Sunday, September 29, 2013

"Be Respectful Of Our Clients"

Photo #1
My Father gave me some important advise: Never photography anyone who doesn't want his picture taken. It certainly made a lot of sense then, and even more so now, with everyone poised to sue everyone else on the grounds of "evasion of privacy". Then again, the subject might be "on the lamb", as they use to say, and therefore very reluctant to be photographed. In the digital age, that photo of you scratching the nether regions has the potential of being seen by anyone with a computer and an Internet connection.

As a community photographer I usually work with "happy" people, since they are usually in environments of their choosing. And since this is not hard news, I can influence  the environment, as I can actually speak with my subjects and let them know exactly why the photo is being taken. Including the subject's name at publication makes it more difficult to prove the photo was made without implied consent, should the issue ever come up.

Options For Anonymity:  In past assignments, I've dealt with the privacy issue in a number of ways.

Example A
In Example A, the photo was made in a daycare facility located in the Redwood City courthouse. These children might be involved in custody disputes or restraining orders, so anonymity was very much a safety issue. By photographing down and directing the child to look at the lower edge of the computer screen, I was able to hide her face with her hair. I was very lucky to get this shot because the girl was actually the daughter of one of the teachers and she fully supported the project. Since this was to be an editorial photo, the resulting image only needed to be an accurate depiction of the facility. From the standpoint of composition, the adult teacher's gaze draws the viewer away from the child. The final shot made the ambiance of the facility the real subject.

Example B
When necessary, you can make the photo from behind, as I did in Example B. In order for the photo to work, you would need to concentrate on getting an expression that carries the story. In this case, the hosting location was adamant that no actual clients be photographed, insisting that I use one of the facility's secretaries as a stand in. To get this expression, I encouraged the two to talk until they found something of mutual interest. I was pleased with the result, and as in Example A, the expression,the direction of the gaze, and the hand gesture helped pull the image together, giving enough detail to allow the viewer to correctly interpret what is happening.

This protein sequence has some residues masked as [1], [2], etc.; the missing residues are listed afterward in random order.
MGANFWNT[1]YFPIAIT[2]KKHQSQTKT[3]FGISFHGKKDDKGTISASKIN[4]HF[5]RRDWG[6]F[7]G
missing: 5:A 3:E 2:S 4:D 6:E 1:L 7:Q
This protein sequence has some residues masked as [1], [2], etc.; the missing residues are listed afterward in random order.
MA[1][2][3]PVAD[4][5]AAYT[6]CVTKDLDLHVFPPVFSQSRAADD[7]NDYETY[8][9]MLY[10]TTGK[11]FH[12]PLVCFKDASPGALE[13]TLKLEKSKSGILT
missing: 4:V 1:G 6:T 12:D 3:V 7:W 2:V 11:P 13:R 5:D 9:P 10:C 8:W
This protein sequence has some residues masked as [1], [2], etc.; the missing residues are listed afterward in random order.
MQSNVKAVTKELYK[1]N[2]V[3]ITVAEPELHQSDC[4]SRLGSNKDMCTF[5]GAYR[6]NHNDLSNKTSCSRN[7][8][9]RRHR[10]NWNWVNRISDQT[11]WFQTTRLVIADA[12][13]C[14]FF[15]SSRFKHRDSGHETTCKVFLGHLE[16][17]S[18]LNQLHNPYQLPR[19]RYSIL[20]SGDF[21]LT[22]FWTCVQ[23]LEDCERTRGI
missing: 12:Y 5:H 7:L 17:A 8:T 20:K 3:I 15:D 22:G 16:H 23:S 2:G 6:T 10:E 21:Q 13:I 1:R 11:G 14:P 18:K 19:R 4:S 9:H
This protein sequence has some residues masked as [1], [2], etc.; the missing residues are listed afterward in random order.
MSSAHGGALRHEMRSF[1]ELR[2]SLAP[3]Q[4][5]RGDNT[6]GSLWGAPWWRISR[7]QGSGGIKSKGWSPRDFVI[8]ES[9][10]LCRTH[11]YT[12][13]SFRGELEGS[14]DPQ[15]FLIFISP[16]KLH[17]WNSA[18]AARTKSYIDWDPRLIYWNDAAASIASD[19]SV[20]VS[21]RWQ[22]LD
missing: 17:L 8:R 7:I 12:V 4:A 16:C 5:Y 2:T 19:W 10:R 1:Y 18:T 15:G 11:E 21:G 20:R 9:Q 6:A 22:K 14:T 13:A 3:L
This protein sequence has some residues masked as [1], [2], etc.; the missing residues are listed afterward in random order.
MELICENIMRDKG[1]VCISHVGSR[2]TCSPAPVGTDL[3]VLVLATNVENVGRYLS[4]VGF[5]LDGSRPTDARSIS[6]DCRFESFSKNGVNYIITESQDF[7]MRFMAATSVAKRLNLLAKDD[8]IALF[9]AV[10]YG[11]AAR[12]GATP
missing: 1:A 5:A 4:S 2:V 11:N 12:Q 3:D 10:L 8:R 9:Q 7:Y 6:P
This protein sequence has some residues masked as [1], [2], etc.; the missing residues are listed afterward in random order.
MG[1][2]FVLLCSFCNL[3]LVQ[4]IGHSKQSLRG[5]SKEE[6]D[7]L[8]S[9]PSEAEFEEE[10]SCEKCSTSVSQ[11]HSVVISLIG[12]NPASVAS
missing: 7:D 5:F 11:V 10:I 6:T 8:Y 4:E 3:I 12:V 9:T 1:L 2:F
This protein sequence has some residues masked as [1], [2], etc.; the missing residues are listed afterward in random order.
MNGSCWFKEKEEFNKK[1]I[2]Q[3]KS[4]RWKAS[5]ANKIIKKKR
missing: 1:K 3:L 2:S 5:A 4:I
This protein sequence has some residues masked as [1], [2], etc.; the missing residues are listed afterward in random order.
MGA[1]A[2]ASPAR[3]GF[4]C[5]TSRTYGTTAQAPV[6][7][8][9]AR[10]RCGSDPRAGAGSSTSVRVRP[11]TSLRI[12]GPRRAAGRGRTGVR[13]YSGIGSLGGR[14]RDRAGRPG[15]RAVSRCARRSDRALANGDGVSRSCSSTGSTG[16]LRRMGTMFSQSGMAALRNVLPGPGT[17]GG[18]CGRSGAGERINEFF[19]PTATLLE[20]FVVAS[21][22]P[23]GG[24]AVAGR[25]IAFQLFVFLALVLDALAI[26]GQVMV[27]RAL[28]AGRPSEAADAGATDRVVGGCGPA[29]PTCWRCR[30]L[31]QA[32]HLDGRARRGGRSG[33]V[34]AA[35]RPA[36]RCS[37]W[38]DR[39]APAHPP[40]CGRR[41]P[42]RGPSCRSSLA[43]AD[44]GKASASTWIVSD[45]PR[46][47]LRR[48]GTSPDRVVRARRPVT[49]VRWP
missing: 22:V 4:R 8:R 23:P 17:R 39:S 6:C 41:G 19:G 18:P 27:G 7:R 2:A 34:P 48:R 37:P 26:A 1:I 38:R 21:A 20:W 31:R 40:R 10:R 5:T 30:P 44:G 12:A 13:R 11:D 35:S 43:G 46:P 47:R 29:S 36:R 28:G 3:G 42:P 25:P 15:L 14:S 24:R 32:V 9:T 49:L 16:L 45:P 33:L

Example C
Example C uses a slightly different approach. in this case, I stepped back and used a longer focal length on my lens along with a wide aperture so that the shallow depth of field would blur the foreground subject. In this case, both subjects appeared to be looking at the document in the foreground, giving the impression of serious concentration on the task at hand.  Incidentally, I spoke with the woman, and she was very cooperative. I believe I actually used her name, but in this shot she could have easily been anonymous.

Showing Up: This assignment was at Society of Saint Vincent de Paul, at an outreach facility for homeless people. On this day, pharmacists from Walgreen's, a local drugstore, were giving free flu shots to SVdP clients. I was asked by the Journal to bring back a photo. The Society was both anxious for the publicity and mindful of the need to "be respectful of our clients", which was a nice way of saying, "No faces, please".

I arrived on time, but could only find a parking space with a 24-minute meter. I figured this was as much time as I would need, if everything went well. When I entered the vaccination room, I saw that the line of clients waiting for their shots extended outside of the back door and around the corner into the parking lot. With a pharmacists giving injections at a rate of one per minute, there would be no time for pleasantries.

Nightmare Lighting: I had already decided that using a flash would have made my presence too obvious. The available light was lousy, and there wasn't much of it. The fluorescent lighting coming from the ceiling mixed with some natural light coming from windows at camera left. These two sources, plus color contamination from the beige walls, made for an ugly mix. My one lucky break was the the window light was the dominant light source, so at least my photo wouldn't be too flat. In desperation, I did something I seldom do: I went to Auto White Balance because no matter which preset I chose, the colors would be off. Tweak 'em in post, and hope for the best. Exposure was equally laissez faire: Aperture Priority, F 2.8, ISO 1600.

Showtime: I did introduce myself to the pharmacist, Sharon, letting her know that I was photographing for the paper. I immediately smiled at the patient, stating that I was only interest in his arm and Sharon giving the shot. He smiled back, perhaps relieved that he would be anonymous in the final photo. My lens was a 24-70 2.8 set to 24mm, and even at the widest setting, I had to move as far from my subjects as the cramped quarters would allow. No time to switch lenses. I positioned myself so the the client was not easily recognized and made five quick exposures, plus on of the name tag for future reference.

Photo #2